Eurovision 2014: Can Leicester's Molly Smitten-Downes win the final for the UK?

Leicester is suddenly at the top of every league going
  • @_seanogrady

Not only Britain, but specifically Leicester could be on course to win the Eurovision Song Contest this weekend.

Molly Smitten-Downes, we hope, will succeed where another Leicester legend, the evergreen Engelbert Humperdinck missed out.

Well, why not Molly? Leicester is suddenly at the top of every league going, it would appear. The reception in the Town Hall at the weekend for the Championship champs Leicester City FC is only the latest in a series of breathtaking national accomplishments.

Mark Selby – the ‘Jester from Leicester’ – waltzed off with the world snooker title on Monday. In the world of TV talent shows, last year's X-Factor champion Sam Bailey hails from the city, as does the Great British Bake Off champion and the Great British Sewing Bee victors.

The Leicester Tigers pretty much always win everything in rugger. Leicester lads Kasabian are also slated to headline Glastonbury this summer.

Now, for those of us from Leicester none of this comes as much of a surprise. Well, it does actually because we are used to a certain amount of condescension from the rest of the world; so much indeed that sometimes we almost lose faith in ourselves.

But we do not lapse into self-pity. Like Leicester City FC, we can, and do, regain our self-confidence, we remind ourselves of our fantastic achievements past and present, and go on to remind the world that this is one city happy to punch weigh above its weight.

Everyone knows how Leicester was enriched by the arrival of the Asian communities thrown out of Kenya, Uganda and Malawi from 1968 to 1976, and they represented quite a change for people in the city. Their drive and entrepreneurialism have created jobs and prosperity, and they are only the latest in a long wave of migrants; from the West Indies of course, Ireland and eastern Europe, as well as from all over the rest of Britain, drawn here when the textile and engineering industries boasted many more jobs than they do today. Mum, a nurse, still has friends from St Lucia, Grenada, the Philippines and Mauritius.


In what I can recall of my official primary school picture (Green Lane Road, now long gone), I am sat among black children, Sikhs and eastern Europeans in equal measure.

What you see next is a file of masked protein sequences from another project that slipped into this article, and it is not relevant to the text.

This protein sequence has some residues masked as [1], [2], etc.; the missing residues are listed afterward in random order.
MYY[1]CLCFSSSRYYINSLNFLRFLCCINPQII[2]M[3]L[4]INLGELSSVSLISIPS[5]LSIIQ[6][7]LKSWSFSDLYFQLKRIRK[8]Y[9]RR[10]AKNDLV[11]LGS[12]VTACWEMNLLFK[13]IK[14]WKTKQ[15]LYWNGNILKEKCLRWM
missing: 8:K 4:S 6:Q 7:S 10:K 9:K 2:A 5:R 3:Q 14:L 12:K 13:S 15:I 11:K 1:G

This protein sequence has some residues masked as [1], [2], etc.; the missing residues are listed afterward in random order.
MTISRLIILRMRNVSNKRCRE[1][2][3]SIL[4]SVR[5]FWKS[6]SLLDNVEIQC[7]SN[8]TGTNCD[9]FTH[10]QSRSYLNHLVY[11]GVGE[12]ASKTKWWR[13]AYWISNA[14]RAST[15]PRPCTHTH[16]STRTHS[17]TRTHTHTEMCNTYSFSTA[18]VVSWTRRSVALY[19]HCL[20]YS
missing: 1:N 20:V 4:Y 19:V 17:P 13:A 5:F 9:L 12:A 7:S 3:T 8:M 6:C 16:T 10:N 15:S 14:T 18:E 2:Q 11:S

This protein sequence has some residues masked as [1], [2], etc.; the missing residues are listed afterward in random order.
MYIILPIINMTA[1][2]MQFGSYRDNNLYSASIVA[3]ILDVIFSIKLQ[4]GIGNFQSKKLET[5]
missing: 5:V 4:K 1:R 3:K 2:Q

When I was growing up, our neighbours on both sides were Geordie migrants, one a coal miner and the other a fitter at Walkers.

Since before Roman times the place has been a settlement for anyone who found themselves with hopes and ambitions, or maybe nothing much better to do, roughly in the middle of the country. 

We like to think we are a tolerant city, free of much of the racial tensions and violence that have scarred so many others  - the riots of 2011 hardly happened there, for example. Zimbabweans, Bangladeshis, Somalis, Chinese students and another wave of Poles are just the latest arrivals.

To me, this unassuming city in the east Midlands is really my New York, the Big Walkers Cheesy Wotsit maybe, rather than the Big Apple – but just as much a vibrant melting pot where making a living is more important than generating hate.

By the way we also have a miniature statue of Liberty, rescued from the old Liberty Bodice works, one of the many manufacturers where the city lead the world a century ago. We still have the shell of the largest shoe factory on the planet when built ca 1890, the neo-Jacobean Co-Op Wheatsheaf Works. Just like NYC it would take you a week to appreciate Leicester’s magnificent architectural inheritance, one sadly undervalued by successive city councils. 

Alan Bennett always said that the best anyone could usually come up with about his home town of Leeds was that it was easy to get to rural Yorkshire countryside from, a fairly back-handed compliment. Well, Leicester too boasts its hinterland of gorgeously rolling countryside and cutesy villages. But its environs are not the best thing about it. This is a happy city, though it has always had its problems and its poverty and its social divisions; an enterprising city; a great sporting city; a city that likes to get on with things without “mekkin a fuss”. As they say where I come from, Leicester is frit o’ nowt, and we never, ever, go mardy.